Bedard Discusses Itemization Date, Other Validation Information Definitions in Latest Episode of “You Wanted a Rule, You Got a Rule”

If there is one particular component of Regulation F — the Debt Collection Rule from the Consumer Financial Protection Bureau — that has tripped up and confused more people in the months since the rule was released, it is the itemization date that will need to be included in the validation letter that collectors send to consumers. In this episode of “You Wanted a Rule, You Got a Rule,” John Bedard of Bedard Law Group discusses the five different options provided by the CFPB that collectors can choose from for their itemization date, along with the other definitions that need to be understood in order to compliantly communicate validation information to consumers once the rule goes into effect.

Some of the definitions in the section are going to be very important to collectors. Among them are, “clear and conspicuous” as in the validation information has to be “clear and conspicuous,” and the itemization date, which will act as a reference to help consumers understand the timeline of when the debt was incurred. Collectors can choose from one of five options for the itemization date:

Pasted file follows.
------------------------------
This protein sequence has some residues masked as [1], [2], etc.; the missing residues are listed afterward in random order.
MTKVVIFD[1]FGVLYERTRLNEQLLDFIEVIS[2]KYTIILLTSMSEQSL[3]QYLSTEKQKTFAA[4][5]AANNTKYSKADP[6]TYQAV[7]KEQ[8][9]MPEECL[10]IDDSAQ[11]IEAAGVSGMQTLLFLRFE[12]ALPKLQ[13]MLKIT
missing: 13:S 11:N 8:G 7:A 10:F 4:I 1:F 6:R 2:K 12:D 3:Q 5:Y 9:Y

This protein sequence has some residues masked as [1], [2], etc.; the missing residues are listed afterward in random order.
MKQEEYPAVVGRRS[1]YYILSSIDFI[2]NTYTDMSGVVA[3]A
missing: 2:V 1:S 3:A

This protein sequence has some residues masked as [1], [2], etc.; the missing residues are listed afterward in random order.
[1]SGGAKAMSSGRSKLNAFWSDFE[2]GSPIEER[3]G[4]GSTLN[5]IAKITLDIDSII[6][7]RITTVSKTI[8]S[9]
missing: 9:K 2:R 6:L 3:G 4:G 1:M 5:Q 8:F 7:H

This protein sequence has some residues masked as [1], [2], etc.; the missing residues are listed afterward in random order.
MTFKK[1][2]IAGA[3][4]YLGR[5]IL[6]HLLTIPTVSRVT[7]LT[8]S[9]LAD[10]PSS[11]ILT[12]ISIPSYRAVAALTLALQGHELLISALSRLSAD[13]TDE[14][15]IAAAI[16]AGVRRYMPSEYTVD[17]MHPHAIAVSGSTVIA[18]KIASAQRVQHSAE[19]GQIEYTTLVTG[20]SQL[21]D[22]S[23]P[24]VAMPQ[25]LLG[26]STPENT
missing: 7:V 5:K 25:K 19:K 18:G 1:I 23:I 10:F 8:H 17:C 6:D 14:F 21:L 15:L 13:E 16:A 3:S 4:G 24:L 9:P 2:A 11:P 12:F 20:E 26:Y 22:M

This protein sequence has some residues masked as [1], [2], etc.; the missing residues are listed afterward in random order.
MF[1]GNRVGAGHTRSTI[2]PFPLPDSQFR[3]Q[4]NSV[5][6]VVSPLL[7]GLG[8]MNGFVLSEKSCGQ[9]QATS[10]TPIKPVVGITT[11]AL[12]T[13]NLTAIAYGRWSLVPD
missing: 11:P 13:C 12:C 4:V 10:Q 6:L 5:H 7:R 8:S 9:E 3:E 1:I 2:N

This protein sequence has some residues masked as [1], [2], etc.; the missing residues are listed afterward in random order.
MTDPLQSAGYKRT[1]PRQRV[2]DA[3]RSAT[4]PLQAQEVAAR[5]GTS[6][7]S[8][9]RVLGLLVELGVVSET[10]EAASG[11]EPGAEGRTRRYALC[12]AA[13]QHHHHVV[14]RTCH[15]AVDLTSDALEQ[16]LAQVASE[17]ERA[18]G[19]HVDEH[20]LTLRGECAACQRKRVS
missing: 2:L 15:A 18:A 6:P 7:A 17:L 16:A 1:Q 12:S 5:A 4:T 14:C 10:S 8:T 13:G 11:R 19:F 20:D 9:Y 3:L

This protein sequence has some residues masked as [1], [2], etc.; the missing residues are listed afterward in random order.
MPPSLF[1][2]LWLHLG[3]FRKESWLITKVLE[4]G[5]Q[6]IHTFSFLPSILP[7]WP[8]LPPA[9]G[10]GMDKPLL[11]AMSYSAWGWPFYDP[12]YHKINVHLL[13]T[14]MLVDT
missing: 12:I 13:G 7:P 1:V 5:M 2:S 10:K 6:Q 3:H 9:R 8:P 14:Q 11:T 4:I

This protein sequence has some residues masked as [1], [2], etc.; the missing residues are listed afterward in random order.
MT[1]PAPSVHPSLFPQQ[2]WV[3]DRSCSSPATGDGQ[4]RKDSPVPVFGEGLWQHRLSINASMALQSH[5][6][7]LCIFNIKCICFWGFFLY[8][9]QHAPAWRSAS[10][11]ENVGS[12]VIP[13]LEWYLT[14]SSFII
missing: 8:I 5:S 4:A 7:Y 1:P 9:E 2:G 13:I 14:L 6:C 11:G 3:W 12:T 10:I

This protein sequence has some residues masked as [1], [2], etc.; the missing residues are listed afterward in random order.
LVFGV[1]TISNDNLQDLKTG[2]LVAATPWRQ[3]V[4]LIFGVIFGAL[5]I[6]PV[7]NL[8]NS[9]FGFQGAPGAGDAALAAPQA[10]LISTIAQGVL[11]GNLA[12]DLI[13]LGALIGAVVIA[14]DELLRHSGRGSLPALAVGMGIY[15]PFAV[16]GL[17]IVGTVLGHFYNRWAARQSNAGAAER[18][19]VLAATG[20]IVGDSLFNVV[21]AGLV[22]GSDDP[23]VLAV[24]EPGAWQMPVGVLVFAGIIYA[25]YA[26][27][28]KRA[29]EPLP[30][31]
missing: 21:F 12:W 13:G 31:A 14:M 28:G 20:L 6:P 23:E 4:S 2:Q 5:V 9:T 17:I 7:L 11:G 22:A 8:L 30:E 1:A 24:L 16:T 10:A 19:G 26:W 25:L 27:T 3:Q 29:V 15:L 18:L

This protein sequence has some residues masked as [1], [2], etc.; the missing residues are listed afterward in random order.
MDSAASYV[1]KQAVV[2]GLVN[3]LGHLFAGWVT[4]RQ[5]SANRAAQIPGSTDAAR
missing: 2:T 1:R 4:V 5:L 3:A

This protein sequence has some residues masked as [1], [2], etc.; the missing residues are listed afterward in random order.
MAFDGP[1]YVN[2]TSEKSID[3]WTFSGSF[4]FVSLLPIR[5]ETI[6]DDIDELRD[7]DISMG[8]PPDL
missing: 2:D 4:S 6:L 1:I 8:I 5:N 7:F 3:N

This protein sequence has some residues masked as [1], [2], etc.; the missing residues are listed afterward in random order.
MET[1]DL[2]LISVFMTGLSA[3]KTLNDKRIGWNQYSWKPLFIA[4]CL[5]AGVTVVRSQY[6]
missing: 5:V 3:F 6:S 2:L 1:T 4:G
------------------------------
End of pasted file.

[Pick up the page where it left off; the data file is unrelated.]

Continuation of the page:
• The last statement date, which is the date of the last periodic statement or written account statement or invoice provided to the consumer by a creditor;
  • The charge-off date, which is the date the debt was charged off;
  • The last payment date, which is the date the last payment was applied to the debt;
  • The transaction date, which is the date of the transaction that gave rise to the debt; or
  • The judgment date, which is the date of a final court judgment that determines the amount of the debt owed by the consumer.

The itemization date is “the big Kahuna” of definitions Bedard says in the episode, along with explaining why the itemization date is going to be so important to collectors.

Finally, Bedard walks through how the CFPB defines the “validation period” and discusses why this is going to be important to collectors, too. “When we learn about validation information, we’re going to learn that debt collectors are going to be required to identify the ending date of the validation period and actually disclose it to consumers,” Bedard says in the episode.

Check out all the episodes in the series here: You Wanted a Rule, You Got a Rule. You will also find links on that page to subscribe to the audio version of the series through Apple Podcasts, Google Podcasts, and Spotify. Like what you see? Be sure to reach out to John and let him know!

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